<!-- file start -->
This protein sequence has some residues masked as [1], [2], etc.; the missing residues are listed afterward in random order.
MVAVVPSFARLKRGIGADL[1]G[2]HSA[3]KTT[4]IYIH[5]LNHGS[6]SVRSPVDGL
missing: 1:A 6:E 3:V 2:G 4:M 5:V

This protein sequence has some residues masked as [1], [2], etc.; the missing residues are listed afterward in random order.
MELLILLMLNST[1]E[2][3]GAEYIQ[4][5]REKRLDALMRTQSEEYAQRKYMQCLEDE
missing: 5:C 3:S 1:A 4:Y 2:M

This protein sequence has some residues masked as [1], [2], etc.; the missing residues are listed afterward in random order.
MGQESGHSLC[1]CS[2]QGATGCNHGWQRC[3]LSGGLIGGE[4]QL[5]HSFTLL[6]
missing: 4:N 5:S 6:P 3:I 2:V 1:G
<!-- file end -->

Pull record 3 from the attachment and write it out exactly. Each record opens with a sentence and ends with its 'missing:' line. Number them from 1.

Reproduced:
This protein sequence has some residues masked as [1], [2], etc.; the missing residues are listed afterward in random order.
MGQESGHSLC[1]CS[2]QGATGCNHGWQRC[3]LSGGLIGGE[4]QL[5]HSFTLL[6]
missing: 4:N 5:S 6:P 3:I 2:V 1:G